Using The GIMP with Scribus
One of the limitations of using The GIMP in the pre-press and DTP world has been the lack of CMYK support. Simply put, The GIMP works in RGB or grayscale. The printing world uses CMYK—the four primary ink colors used in four-color printing. A reading of The GIMP mailing list suggests this might be added to GIMP 2.0, as it has been a long-standing request. Moreover, a lot of discussion has surrounded patents relating to CMYK color. To me, this is a lot of nonsense. As Scribus and the littlecms libraries show, CMYK colors themselves are not encumbered by patents. As long as you do not use patented processes, you are in the clear. Fortunately, a couple of workarounds exist for using The GIMP in the CMYK world: 1) Scribus itself automatically converts RGB colors to CMYK, if the printing options are set to printing in PDF export. 2) Alistair Robinson, who has contributed code to Scribus before, has created a simple, but effective way to output CMYK TIFFs with The GIMP, by cleverly separating the RGB layers and using the gray channel for the CMYK colors. Separate is a GIMP plugin available here: www.blackfiveservices.co.uk/separate.shtml.
There are two other options for CMYK support in Linux: Corel PhotoPaint 9 still is downloadable via FTP. It is free, as in free beer, but unsupported and difficult to install on newer distributions. Caldera Graphics offers both a free “light” version and a commercial version of Cameleo, which includes scanning and image conversion tools. Both have ICC color management support. More detailed information is in the Scribus documentation.
Watch Those DPIs!
One frequent stumbling block for beginners is image resolution. Typically, most images on the Web are 72–96 dpi (dots per inch). When creating DTP files, much higher resolutions often are needed, typically a minimum of 200 dpi or often 300 dpi. For example, this magazine has an optimal resolution of 266 dpi. I have output images in The GIMP as high as 1,200 dpi with excellent results.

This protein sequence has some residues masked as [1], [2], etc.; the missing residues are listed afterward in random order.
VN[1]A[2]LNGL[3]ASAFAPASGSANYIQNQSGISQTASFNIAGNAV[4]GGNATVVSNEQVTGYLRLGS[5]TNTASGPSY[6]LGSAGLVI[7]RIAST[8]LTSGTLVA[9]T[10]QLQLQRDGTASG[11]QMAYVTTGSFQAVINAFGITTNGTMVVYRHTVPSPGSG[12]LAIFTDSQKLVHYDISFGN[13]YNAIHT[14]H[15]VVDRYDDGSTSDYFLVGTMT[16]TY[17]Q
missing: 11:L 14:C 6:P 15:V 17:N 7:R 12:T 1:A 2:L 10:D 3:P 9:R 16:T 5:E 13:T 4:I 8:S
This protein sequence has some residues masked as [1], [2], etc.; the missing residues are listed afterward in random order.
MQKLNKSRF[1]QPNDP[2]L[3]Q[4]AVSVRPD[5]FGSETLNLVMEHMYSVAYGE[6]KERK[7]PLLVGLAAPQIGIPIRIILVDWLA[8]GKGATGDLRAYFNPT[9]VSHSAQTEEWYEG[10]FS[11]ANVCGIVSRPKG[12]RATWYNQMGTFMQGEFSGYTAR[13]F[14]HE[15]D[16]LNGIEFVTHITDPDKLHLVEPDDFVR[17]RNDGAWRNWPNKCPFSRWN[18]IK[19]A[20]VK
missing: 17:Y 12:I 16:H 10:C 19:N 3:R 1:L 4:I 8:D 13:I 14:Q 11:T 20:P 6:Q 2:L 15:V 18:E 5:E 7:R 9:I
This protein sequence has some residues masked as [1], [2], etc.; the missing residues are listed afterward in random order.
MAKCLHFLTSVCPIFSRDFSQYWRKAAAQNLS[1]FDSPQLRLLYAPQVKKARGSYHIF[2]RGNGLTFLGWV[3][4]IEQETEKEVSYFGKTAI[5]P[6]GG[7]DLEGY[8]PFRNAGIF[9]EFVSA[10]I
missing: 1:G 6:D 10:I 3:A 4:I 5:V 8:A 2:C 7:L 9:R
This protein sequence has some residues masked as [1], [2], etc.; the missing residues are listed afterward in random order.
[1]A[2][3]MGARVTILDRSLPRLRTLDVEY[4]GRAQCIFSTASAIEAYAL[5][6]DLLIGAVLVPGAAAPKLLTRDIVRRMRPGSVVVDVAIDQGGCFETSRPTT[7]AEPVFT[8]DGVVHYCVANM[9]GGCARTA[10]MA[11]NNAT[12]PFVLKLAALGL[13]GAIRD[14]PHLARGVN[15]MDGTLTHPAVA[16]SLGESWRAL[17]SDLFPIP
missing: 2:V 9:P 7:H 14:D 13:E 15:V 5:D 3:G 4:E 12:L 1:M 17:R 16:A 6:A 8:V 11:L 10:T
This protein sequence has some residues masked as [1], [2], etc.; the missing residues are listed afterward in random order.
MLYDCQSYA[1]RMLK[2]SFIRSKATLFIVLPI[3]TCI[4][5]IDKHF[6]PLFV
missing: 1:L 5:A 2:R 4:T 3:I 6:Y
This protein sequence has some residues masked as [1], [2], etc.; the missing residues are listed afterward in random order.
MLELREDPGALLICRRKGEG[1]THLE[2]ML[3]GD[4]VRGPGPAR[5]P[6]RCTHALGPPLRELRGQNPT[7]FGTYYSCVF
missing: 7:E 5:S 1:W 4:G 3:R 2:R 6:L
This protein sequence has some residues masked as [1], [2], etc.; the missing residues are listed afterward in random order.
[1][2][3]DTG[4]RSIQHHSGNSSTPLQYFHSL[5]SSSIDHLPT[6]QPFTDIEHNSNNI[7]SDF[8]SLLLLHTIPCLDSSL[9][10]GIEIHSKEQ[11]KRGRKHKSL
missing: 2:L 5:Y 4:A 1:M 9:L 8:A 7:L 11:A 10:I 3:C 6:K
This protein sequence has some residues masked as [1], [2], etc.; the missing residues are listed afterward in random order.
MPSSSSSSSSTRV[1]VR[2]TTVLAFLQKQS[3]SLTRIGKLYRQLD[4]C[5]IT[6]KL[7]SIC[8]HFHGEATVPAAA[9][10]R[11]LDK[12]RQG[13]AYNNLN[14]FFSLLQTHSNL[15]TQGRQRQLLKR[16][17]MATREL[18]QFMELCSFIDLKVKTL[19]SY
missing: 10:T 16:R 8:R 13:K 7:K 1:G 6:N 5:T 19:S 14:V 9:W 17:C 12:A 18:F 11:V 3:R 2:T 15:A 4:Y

Linux DTP Links: www.atlantictechsolutions.com/scribusdocs/sclinks.html
Scribus Mailing List: nashi.altmuehlnet.de/mailman/listinfo/scribus
Peter Linnell is an IT consultant and principal of Atlantic Tech Solutions in New England, specializing in networks, pre-press and DTP. A self-described “Windows refugee”, the Scribus Project is the first open-source project he has worked on. He is working studiously on gaining a Red Hat Engineers' certification to complement his Microsoft and CompTIA certifications. He eschews all claims to geek status, hopefully proven by marrying a lovely French lady, preferring Bordeaux to Jolt cola and traveling to Europe as much as possible.
Webinar: 8 Signs You’re Beyond Cron
11am CDT, April 29th
Join Linux Journal and Pat Cameron, Director of Automation Technology at HelpSystems, as they discuss the eight primary advantages of moving beyond cron job scheduling. In this webinar, you’ll learn about integrating cron with an enterprise scheduler.Join us!
|Android Candy: Intercoms||Apr 23, 2015|
|"No Reboot" Kernel Patching - And Why You Should Care||Apr 22, 2015|
|Return of the Mac||Apr 20, 2015|
|DevOps: Better Than the Sum of Its Parts||Apr 20, 2015|
|Play for Me, Jarvis||Apr 16, 2015|
|Drupageddon: SQL Injection, Database Abstraction and Hundreds of Thousands of Web Sites||Apr 15, 2015|
- Tips for Optimizing Linux Memory Usage
- "No Reboot" Kernel Patching - And Why You Should Care
- DevOps: Better Than the Sum of Its Parts
- Return of the Mac
- Android Candy: Intercoms
- Drupageddon: SQL Injection, Database Abstraction and Hundreds of Thousands of Web Sites
- Designing Foils with XFLR5
- Non-Linux FOSS: .NET?
- Play for Me, Jarvis